MINNEAPOLIS (WCCO) — The Minnesota Supreme Court has determined that votes will be counted in the controversial Minneapolis public safety ballot question this fall.
The court reversed a lower court order which required local election officials to provide a notice instructing voters not to vote on the question.
The challenge on the ballot question, the Supreme Court ruled, “does not meet the high standard” previously set. Chief Justice Lorie Gildea added that an opinion will be issued on a later date as to not impair the voting process.
The ballot question would ask voters whether the city should replace its police department with a department of public safety. The Minneapolis City Council approved new ballot language last week after a judge overruled the previous question.
The proposal has its roots in the “defund the police” movement that gained steam after the death of George Floyd in Minneapolis police custody last summer, but it leaves critical details about the new agency to be determined later.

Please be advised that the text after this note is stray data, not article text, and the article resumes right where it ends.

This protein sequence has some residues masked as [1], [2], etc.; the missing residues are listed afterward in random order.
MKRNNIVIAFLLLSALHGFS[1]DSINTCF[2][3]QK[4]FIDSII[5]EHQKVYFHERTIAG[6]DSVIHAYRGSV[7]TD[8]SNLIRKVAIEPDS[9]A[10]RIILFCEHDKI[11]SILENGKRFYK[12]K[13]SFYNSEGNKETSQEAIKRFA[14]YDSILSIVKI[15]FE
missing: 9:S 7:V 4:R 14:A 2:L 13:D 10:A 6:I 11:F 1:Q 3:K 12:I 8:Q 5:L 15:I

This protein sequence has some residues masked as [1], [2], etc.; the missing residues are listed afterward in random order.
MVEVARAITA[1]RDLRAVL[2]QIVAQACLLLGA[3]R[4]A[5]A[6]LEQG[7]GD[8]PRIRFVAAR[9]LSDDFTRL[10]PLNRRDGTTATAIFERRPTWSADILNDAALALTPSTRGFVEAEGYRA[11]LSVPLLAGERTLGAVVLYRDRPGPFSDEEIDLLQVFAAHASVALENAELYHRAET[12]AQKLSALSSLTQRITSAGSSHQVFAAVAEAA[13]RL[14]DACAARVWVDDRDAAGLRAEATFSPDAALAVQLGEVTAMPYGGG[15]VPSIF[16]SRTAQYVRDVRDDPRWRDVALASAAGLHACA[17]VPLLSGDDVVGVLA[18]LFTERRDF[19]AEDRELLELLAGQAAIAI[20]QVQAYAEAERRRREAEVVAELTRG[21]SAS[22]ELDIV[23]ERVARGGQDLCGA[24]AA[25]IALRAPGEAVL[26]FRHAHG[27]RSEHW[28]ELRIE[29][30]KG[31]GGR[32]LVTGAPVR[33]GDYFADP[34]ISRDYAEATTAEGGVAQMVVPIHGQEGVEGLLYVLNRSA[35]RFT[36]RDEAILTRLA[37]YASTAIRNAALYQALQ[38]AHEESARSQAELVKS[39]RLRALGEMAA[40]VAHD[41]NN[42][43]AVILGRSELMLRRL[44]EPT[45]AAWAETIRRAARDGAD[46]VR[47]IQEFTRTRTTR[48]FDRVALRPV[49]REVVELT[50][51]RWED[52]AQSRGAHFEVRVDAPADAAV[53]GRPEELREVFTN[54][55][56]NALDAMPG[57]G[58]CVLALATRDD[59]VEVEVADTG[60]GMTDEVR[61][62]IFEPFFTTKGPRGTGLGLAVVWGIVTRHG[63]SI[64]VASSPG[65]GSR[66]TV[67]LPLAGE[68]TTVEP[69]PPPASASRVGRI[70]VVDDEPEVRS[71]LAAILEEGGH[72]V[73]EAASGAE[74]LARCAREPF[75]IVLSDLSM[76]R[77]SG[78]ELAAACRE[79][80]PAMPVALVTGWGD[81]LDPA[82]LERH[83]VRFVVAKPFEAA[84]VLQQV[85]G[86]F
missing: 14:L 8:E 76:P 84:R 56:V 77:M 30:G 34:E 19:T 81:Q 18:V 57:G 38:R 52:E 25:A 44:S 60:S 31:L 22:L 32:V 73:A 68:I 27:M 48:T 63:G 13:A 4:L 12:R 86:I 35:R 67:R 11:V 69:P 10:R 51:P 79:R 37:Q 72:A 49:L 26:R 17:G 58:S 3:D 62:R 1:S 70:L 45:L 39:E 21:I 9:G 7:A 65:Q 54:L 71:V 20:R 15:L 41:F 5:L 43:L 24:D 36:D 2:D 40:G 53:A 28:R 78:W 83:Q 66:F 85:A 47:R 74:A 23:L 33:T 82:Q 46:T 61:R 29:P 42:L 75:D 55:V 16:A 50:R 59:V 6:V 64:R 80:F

The question has prompted a back-and-forth between the city, Minneapolis residents, and the courts over the past few weeks.
Yes4Minnneapolis, the group that seeks to dismantle the Minneapolis Police Department in its current form, said the referendum would simply give power to the city council to decide the future of policing in Minneapolis.
But another group, which includes former City Councilman Don Samuels and his wife Sondra, have argued that the wording of the question – even in revised editions – has been unclear.
On Monday, a Hennepin County Judge struck down the ballot question, saying that the wording was “unreasonable and misleading.” But the city appealed the ruling, and Yes4Minneapolis and Don Samuels submitted their arguments Wednesday, with Samuels arguing that the decision should be upheld.
The Supreme Court was under pressure to rule quickly because early and absentee voting opens Friday in the Minneapolis municipal elections, and ballots have already been printed.
If you are curious about which questions will be on your ballot this fall, click here.
This is a breaking news story. Check back with WCCO.com for more.
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